These articles were taken out of The
Summary of the World
If we could shrink the Earth's population to a village of precisely 100 people, with all existing human ratios remaining the same, it would look like this:
MATHEMATICS: Random Shortcuts to a Smaller World
Small world, isn't it? Indeed, mathematicians have estimated that everyone on the planet may be connected to everyone else by about six degrees of attachment. If you and I are friends, that's a first-degree connection; if we don't know each other, but your friend is a friend of mine, that's a second-degree. And so forth. At the sixth-degree, we're all linked. Networks of this "small world" kind lie somewhere between completely random patterns and entirely regular ones in which, for example, each neighbor can talk only to his next-door neighbors, but not directly to anyone down the block. Neither random nor perfectly regular networks allow you to send a message in the shortest time.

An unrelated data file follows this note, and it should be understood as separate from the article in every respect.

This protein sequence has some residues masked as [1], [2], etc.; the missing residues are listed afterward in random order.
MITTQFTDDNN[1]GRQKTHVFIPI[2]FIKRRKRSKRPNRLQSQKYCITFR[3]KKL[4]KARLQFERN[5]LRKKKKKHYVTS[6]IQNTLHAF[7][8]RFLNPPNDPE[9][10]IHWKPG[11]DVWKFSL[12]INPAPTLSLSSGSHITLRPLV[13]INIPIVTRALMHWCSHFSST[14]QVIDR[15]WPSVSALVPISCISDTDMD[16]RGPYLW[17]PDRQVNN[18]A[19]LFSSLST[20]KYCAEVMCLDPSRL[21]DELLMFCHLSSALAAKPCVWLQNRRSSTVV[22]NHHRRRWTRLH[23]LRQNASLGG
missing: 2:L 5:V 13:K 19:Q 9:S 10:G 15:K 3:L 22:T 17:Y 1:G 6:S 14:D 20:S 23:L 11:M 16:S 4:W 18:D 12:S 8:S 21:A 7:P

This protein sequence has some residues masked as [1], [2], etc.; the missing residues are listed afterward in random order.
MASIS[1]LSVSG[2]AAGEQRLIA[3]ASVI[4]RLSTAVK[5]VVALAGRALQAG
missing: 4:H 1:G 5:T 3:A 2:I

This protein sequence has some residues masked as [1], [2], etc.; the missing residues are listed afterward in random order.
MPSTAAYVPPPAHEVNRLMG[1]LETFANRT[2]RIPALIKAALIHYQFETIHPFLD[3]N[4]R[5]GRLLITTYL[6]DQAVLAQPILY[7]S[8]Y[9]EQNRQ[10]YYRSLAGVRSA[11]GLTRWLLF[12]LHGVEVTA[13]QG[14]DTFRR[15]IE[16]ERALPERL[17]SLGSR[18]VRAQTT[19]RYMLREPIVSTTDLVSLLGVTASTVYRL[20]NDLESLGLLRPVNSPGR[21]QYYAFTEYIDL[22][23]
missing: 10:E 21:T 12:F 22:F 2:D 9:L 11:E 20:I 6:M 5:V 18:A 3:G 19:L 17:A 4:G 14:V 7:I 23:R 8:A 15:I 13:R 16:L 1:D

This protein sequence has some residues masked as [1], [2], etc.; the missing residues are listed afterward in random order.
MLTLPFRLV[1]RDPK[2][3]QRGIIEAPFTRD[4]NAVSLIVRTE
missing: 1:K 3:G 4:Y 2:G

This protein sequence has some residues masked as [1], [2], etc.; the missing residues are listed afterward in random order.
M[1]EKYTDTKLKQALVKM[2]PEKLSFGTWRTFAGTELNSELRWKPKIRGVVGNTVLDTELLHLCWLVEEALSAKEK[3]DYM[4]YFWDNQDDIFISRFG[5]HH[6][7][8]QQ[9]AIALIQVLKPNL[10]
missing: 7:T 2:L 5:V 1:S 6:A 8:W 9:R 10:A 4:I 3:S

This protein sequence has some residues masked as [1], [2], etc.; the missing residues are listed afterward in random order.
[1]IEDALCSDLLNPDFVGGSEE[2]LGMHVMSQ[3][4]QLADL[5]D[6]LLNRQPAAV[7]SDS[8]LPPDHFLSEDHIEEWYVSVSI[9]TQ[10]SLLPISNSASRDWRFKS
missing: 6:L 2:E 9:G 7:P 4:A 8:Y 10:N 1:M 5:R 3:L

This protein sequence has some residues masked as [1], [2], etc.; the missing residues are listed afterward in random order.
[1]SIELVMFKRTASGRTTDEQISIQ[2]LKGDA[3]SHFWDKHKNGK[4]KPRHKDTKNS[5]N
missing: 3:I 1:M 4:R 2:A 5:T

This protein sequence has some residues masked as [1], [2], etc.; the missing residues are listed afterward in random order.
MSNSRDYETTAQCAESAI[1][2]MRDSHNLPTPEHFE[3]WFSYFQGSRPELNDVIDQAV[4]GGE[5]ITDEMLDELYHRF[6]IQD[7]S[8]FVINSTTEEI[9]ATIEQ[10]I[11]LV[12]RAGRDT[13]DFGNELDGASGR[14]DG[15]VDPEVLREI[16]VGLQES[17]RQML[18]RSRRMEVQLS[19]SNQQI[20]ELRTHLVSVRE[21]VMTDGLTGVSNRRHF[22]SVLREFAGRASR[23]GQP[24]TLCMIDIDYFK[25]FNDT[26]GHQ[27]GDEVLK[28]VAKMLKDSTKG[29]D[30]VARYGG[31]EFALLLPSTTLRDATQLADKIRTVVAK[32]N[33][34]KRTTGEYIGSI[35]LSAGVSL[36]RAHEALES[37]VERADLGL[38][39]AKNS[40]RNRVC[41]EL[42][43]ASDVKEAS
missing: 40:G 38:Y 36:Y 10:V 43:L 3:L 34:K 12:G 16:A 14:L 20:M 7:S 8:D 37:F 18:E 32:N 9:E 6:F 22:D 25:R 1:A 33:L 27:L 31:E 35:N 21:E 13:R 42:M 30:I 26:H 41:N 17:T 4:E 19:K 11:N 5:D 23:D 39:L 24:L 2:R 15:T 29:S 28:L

But adding only a very few random links to a regular network, two researchers from Cornell University report in the June 4 issue of Nature, drastically shortens the average path length between distant points, turning it into a "small world" system that allows information - or disease - to spread with surprising speed, just as it does in human society. So it might make sense to redesign some of our essential but highly regular systems, such as phone networks, to include a few random connections. It is "alarming," the theorists write, "how few shortcuts are needed to make the world small."